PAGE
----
Start by having your teen help out with preparing vegan or vegetarian meals. This practice can provide them with the valuable skills needed to produce plant-based meals. They can also learn for themselves that vegan and vegetarian meals are anything but boring. Plant-based meals can be just as delicious and your teen might begin to realize they don’t even miss the animal products.

It can be fun to experiment with new products with your teen taste-testing in the kitchen. Let them help in the kitchen and they’ll be pleasantly surprised as they experience the delicious alternatives for animal products such as shredded jack fruit tacos, roasted tofu, veggie burgers, chickpea ‘meat’balls, eggplant bacon, and more!

Tips for Parents of Plant-Based Teens

It can be intimidating to make sure your teen is getting the nutrients he or she needs on a restrictive vegan diet. Simple tips can help you make the process a smooth one.

Ask for Your Teen’s Help

Creating one family meal a week or allowing your adolescent to make the menu or shopping list can help foster healthy habits. Recipe searching, meal planning, cooking, baking, or grocery shopping with your teen can also help them to determine which vegan and vegetarian foods are actually healthy and which foods just claim to be healthy on the label. 

Encourage Teens to Eat Protein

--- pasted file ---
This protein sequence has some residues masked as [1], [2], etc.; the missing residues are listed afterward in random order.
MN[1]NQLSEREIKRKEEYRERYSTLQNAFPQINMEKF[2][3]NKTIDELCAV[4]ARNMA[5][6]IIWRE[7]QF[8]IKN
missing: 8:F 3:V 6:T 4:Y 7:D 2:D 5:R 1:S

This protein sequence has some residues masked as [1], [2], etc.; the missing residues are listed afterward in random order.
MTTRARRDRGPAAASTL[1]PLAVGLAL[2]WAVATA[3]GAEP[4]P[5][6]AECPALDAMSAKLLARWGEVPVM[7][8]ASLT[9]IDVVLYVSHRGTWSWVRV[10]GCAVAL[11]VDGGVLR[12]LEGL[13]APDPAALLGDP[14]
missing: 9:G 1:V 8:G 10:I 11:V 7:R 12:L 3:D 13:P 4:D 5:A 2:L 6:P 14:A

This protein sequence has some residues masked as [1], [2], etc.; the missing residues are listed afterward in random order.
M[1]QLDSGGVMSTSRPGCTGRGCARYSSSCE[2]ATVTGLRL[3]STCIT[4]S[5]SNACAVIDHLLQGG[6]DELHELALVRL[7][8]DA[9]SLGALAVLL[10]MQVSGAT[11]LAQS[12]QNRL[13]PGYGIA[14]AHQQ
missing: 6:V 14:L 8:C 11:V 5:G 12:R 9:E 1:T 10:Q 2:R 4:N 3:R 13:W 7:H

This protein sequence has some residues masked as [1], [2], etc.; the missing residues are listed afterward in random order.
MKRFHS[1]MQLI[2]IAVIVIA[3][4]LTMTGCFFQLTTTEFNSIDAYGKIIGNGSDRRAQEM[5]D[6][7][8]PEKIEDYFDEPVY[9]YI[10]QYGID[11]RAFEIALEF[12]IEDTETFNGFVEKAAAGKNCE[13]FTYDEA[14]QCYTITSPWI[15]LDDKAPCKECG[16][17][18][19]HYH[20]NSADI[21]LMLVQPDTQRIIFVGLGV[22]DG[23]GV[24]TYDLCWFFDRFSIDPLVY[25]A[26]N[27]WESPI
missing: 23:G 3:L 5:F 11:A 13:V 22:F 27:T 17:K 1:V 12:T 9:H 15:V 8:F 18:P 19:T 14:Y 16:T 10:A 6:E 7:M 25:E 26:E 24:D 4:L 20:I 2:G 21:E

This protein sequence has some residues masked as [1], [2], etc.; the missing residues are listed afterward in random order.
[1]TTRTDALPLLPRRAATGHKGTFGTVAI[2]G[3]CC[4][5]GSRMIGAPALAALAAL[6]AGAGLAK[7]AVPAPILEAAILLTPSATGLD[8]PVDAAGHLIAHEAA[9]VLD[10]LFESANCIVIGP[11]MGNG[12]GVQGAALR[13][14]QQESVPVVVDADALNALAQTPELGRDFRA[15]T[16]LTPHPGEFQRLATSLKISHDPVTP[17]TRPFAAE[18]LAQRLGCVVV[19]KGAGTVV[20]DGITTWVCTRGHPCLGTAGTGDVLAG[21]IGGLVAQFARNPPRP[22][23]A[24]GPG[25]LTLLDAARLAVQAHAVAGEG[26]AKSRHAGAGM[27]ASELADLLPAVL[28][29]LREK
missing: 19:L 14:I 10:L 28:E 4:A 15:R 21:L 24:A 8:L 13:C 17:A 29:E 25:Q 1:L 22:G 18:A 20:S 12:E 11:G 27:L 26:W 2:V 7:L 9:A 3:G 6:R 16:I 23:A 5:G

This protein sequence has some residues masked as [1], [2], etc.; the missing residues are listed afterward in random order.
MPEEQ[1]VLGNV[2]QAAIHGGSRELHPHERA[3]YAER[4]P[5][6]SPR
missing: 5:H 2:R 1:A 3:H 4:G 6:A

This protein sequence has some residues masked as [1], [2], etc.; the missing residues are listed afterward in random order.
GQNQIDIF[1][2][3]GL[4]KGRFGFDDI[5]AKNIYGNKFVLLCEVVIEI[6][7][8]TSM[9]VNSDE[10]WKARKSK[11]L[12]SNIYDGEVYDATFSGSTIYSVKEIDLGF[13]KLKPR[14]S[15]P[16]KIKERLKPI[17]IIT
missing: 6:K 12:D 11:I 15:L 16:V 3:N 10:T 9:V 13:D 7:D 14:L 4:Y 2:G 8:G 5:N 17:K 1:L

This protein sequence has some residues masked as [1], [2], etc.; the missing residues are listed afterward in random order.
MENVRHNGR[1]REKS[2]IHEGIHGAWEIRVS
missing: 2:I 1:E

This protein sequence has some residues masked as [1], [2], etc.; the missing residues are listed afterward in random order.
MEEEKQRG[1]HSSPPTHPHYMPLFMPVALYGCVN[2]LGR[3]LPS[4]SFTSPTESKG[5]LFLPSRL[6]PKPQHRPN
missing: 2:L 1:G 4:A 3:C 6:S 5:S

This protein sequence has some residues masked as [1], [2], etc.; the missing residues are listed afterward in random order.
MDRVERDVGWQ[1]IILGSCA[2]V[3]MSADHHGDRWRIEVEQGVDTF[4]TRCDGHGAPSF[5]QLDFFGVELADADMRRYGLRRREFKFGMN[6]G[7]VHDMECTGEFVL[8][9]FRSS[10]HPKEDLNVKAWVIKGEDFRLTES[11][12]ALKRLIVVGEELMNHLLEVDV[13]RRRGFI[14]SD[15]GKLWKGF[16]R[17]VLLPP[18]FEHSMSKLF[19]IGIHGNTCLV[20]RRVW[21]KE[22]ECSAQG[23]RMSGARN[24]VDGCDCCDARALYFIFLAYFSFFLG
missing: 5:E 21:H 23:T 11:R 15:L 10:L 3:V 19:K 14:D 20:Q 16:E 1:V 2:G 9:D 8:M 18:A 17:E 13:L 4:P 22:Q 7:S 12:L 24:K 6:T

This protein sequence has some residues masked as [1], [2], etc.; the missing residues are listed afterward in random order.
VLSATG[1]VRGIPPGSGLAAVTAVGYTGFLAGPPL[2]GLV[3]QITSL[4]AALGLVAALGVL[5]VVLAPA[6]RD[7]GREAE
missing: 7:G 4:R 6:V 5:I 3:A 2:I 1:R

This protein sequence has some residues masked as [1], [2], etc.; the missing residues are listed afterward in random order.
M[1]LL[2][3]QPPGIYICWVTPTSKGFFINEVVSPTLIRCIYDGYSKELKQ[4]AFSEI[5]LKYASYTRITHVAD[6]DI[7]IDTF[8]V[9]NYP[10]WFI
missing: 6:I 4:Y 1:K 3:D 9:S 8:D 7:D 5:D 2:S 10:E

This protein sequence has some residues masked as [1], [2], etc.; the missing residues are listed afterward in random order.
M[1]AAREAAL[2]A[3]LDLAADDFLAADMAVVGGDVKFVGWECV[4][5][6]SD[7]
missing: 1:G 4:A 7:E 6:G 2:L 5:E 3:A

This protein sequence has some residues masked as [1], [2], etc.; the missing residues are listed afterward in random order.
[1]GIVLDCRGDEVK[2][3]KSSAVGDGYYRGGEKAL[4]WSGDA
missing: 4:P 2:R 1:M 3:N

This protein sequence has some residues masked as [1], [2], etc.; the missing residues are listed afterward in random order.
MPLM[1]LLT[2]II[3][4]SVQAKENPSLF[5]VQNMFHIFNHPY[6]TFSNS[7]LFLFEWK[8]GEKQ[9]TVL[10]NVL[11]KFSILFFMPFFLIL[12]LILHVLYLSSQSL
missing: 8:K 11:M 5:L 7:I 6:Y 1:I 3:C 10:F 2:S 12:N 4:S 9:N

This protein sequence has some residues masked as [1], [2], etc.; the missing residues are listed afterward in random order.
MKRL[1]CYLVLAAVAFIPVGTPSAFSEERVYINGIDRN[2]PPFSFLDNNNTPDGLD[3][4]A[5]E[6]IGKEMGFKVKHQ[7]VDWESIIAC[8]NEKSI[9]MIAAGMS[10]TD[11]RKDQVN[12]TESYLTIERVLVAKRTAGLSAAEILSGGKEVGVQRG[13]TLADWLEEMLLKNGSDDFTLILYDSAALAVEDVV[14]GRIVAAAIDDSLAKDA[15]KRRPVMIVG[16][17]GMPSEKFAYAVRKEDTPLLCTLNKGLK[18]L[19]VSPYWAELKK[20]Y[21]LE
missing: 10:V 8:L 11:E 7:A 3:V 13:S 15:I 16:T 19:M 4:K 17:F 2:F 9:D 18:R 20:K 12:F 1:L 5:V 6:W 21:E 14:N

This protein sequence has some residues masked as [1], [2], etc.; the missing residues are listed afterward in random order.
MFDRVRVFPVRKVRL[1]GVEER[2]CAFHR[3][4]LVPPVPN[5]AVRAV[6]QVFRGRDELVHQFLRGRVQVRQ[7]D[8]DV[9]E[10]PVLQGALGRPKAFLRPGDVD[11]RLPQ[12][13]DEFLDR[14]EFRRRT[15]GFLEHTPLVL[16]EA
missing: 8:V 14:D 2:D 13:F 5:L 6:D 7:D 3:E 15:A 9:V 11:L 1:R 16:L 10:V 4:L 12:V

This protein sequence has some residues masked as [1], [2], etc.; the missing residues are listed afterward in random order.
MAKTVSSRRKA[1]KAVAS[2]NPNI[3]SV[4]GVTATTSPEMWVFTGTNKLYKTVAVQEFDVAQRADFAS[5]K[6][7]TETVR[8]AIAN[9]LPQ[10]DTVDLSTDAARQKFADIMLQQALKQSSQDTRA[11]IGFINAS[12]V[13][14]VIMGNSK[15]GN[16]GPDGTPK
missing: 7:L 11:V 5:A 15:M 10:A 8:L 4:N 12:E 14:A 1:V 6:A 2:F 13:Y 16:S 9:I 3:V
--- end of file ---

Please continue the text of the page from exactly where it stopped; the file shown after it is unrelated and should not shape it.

Plant-based protein typically has a lower digestibility than animal protein. It’s important to encourage vegan children and youth to eat more protein than their meat-eating friends. 

Popular plant-based protein options include: 

  • Legumes – beans, lentils, peas, peanuts
  • Soy products– tempeh, edamame, tofu
  • Whole grains
  • Nuts & Seeds– including nut butters
  • For lacto-ovo vegetarians – low-fat or fat-free dairy and eggs

Spread Calcium Sources Throughout the Day

Most people know calcium supports bone health, but can’t name another source besides milk. Did you know that calcium is found in the following plant-based foods?

  • Kale
  • Broccoli
  • Bok choy
  • Calcium-set tofu
  • Fortified soymilk and other non-dairy milks
  • Fortified foods (i.e. cereal, orange juice)

Spreading green veggie intake across the span of the day can help keep you energized and fueled all day long. 

Don’t Be Afraid of Soy 

Soy has gotten a bad rap over the years and was rumored to have links with cancer. However, there is no solid research to support this association. In fact, girls who consume soy in childhood and during the teen years have less of a chance of developing breast cancer during their life.